Based on ethnographic fieldwork among local communities and shipbreaking workers, I focus on the lived experiences of toxicity in the rapidly industrialising zone of Sitakunda. A ship is filled with hazardous materials, ranging from asbestos and glass wool, to heavy-metal laden paints, gases, oils, and other toxicants. The shipbreaking industry in Bangladesh has faced criticism in mainstream media for labour conditions and environmental pollution, yet exporting ships and blaming Bangladesh for not properly managing hazardous materials can be seen as a form of waste colonialism. Despite a plethora of problems, there are unreported improvements such as the eradication of child labour, Bangladesh’s first internationally-certified Hong Kong Convention-compliant yard, and the government regularly inspecting (and fining) yards while pledging to create a facility for the safe disposal of hazardous materials by 2023. Yet, the current situation remains highly toxic. Workers complain over inhaling fumes as the steel they cut is covered with layers of paint containing toxic substances such as heavy metals. Working for 2-3 days, they end up bed-ridden and sick with high fevers, respiratory difficulties and aching muscle pains for days without pay. At home, living next to a heavily-trafficked highway, they are also subject to the visibly extensive air, soil and water pollution caused by Sitakunda’s many industrial factories. As one of my interlocutors remarked: “There are much longer queues to the pharmacies – there are so many now – than there are to food stores. What does this tell you?” The article discusses the difficulty of separating people’s livelihoods from the very practices that pollute both their work and home environments. It reflects on the reluctance to acknowledge the severity of toxic development and its everyday impact on health, and contributes to debates on toxic colonialism, slow violence and lived toxicity in South Asia.
Biography: Camelia Dewan is an environmental anthropologist focusing on the anthropology of development. She is currently a postdoctoral fellow on the Norwegian Research Council-funded project (Dis)Assembling the Life Cycle of Containerships at the Department of Social Anthropology at the University of Oslo where she examines the lived experiences of environmental pollution and labour precarity among workers and communities connected to Bangladesh's shipbreaking industry.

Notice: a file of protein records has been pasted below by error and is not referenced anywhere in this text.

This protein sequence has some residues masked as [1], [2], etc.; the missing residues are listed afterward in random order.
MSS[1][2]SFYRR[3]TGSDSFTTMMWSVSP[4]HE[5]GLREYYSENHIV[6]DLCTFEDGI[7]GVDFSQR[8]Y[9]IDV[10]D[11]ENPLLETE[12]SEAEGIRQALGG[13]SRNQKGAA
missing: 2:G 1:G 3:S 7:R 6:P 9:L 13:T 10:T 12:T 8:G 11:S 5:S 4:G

Dr Dewan holds a PhD in Social Anthropology and Environment from the University of London (Birkbeck and SOAS) funded by the Bloomsbury Colleges and the research ethnographically examined development and climate change adaptation projects in southwest coastal Bangladesh. Her PhD thesis Crisis Beyond Climate Change was awarded the Royal Anthropological Institute's Sutasoma Award and is the basis of her forthcoming book Misreading Climate Change: How development simplifications have failed rural ecology and society in southwest coastal Bangladesh (University of Washington Press). She also holds an MSc in Development Studies from LSE and an MA International Relations at the University of Edinburgh and worked as a research consultant for the International Water Management Institute on a water governance project in southwest coastal Bangladesh. Her latest article, based on her doctoral research is entitled ‘Climate Change as a Spice: Brokering Environmental Knowledge in Bangladesh’s Development Industry’. Ethnos: Journal of Anthropology.
17 November 2020
Romantic boundaries: Participation-lurking during the pandemic
Alicia Izharuddin (Harvard Divinity School)